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Workers at Britain’s Peel Port vote to strike

LONDON — More than 500 dockworkers at Liverpool’s Peel Port voted on Monday to strike after rejecting a seven percent pay hike.

The strike vote is the second in almost as many weeks by stevedores who handle shipping containers at major ports central to Britain’s international trade — raising concerns about the impact on U.K. supply chains.

“The responsibility for Liverpool container docks grinding to a halt will lie firmly with MDHC [Mersey Docks and Harbour Company],” said Steven Gerrard, a regional officer for the union Unite.

The union represents dockworkers in their dispute with MDHC container services, part of Peel Group, owned by British tycoon John Whittaker and investment fund Australian Super.

“Our members are struggling with rising living costs,” said Gerrard, calling the firm’s offer “completely inadequate” and urging bosses “to come back with a deal that meets our members’ expectations.”

Workers are protesting pay rates that have not improved since 2018 and are calling for increases in line with the retail prices index inflation rate (RPI) of 11.7 percent, which includes mortgage interest payments.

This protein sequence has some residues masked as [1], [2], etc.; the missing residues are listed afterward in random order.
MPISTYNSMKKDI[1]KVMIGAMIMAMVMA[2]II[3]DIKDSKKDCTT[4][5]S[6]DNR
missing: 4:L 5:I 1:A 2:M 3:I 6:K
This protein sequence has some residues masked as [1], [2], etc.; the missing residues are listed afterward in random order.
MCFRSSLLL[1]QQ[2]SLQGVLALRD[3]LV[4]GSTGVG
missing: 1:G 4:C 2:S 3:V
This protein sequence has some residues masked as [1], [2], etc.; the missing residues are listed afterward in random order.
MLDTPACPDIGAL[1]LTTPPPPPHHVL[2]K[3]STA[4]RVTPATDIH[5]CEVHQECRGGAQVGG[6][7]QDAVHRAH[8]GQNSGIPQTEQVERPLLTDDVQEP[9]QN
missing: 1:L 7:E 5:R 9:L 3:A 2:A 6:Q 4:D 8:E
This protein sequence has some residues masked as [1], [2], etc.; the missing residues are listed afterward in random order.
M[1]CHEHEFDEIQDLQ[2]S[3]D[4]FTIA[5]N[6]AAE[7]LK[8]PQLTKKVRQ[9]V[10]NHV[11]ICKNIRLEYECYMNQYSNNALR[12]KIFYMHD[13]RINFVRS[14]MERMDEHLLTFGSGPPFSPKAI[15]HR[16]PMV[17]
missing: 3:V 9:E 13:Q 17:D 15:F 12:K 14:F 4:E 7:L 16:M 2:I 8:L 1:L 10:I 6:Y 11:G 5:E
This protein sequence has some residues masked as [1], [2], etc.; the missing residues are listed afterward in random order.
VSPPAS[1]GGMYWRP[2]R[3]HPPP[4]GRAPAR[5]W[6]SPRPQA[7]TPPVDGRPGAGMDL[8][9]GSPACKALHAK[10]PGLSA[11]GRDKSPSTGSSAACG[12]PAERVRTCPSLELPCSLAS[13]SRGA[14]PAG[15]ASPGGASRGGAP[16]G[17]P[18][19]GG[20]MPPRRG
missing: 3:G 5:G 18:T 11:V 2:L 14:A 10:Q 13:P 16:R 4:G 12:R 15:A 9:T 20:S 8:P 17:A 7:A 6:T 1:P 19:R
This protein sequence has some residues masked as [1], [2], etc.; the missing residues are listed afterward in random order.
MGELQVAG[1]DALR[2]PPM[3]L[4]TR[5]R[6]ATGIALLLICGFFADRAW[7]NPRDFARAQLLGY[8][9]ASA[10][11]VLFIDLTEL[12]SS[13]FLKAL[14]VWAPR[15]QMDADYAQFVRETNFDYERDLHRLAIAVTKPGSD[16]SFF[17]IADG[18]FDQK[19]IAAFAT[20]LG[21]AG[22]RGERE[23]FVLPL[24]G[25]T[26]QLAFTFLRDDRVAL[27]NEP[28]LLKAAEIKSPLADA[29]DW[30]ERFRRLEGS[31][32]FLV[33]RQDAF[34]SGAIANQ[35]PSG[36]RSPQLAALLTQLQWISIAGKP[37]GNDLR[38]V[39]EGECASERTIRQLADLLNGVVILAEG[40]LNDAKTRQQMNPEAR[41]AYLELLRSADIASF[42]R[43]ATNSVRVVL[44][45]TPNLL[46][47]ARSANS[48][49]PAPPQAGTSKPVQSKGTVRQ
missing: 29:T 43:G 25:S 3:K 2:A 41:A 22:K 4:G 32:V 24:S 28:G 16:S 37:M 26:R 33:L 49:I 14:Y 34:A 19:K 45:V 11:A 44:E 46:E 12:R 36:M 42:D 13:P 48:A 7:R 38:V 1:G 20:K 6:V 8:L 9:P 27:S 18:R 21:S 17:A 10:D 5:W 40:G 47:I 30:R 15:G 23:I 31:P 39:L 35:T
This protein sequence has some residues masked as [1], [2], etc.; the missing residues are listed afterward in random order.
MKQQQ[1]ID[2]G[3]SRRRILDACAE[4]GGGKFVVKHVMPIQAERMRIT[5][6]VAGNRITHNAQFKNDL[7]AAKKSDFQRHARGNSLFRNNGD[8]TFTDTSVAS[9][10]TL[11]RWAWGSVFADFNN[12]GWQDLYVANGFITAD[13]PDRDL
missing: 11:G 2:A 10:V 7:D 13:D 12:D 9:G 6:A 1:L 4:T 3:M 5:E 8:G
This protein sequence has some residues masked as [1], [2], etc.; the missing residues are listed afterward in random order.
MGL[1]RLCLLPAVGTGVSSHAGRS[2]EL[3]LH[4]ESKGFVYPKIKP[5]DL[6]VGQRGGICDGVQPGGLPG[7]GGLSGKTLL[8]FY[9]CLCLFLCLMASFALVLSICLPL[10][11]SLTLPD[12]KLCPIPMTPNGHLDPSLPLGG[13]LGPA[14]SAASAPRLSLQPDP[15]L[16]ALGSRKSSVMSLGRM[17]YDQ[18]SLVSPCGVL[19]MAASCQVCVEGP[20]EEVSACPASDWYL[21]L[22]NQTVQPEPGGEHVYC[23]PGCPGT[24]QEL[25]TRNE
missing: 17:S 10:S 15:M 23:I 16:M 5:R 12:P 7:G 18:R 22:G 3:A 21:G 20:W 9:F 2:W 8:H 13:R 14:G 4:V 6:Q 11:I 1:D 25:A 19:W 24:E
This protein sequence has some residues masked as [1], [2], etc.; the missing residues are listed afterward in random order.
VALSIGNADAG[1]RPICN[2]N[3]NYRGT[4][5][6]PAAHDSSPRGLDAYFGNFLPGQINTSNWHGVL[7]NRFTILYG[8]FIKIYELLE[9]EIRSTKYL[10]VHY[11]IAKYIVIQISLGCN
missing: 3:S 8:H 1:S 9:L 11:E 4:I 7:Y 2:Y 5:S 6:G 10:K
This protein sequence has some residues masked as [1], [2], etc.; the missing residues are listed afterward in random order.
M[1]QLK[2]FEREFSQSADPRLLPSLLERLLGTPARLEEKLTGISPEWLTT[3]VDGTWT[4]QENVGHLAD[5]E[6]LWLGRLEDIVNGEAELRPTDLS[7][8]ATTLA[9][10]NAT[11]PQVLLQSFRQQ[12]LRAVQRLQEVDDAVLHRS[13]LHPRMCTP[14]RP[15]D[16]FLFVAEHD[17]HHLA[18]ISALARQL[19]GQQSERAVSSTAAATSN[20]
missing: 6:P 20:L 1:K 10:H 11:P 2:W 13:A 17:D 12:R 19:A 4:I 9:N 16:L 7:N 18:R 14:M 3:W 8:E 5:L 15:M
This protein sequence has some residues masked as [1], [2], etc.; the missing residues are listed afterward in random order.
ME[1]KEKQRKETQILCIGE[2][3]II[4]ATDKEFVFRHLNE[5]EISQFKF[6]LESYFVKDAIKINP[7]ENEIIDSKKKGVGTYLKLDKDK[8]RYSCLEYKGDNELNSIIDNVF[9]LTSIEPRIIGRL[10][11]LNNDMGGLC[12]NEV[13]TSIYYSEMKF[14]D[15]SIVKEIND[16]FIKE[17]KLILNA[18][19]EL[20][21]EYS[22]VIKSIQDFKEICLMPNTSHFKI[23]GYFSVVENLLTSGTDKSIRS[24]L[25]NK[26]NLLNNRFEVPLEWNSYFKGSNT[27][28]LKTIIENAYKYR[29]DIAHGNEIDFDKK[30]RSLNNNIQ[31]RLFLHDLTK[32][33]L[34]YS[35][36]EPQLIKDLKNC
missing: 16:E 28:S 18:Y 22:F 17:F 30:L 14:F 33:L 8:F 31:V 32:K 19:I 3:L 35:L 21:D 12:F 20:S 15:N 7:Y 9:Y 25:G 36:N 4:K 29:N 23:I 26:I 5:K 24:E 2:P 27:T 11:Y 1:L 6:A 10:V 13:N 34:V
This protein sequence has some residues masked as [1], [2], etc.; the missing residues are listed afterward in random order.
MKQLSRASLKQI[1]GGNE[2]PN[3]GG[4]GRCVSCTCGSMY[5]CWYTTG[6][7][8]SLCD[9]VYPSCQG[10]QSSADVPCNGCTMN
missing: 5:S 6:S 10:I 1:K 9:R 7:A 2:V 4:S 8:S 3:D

Some 99 percent of workers in an 88 percent turnout voted for industrial action. They have not yet set a date to picket.

Last week, pay negotiations with nearly 1,900 dockworkers at Felixstowe port also fell apart. Felixstowe dockworkers are expected to walk off the job for eight days starting this weekend.

Liverpool’s Peel Port is Britain’s fourth largest port by volume. A strike there will “remove an alternative port for volumes meant for Felixstowe,” said Judah Levine, head of research at global freight booking and data platform Freightos.

Although ports at London Gateway and Southampton are the more likely alternatives, Levine said, “any diversions cause headaches and complicate things for ocean carriers and importers.”

Although Peel Port dockworkers haven’t scheduled their industrial action, Bobby Morton, a Unite union rep for Felixstowe warned: “If the dispute goes on for any length of time, then you would have the two largest ports in the U.K. on strike with nothing moving through them.”

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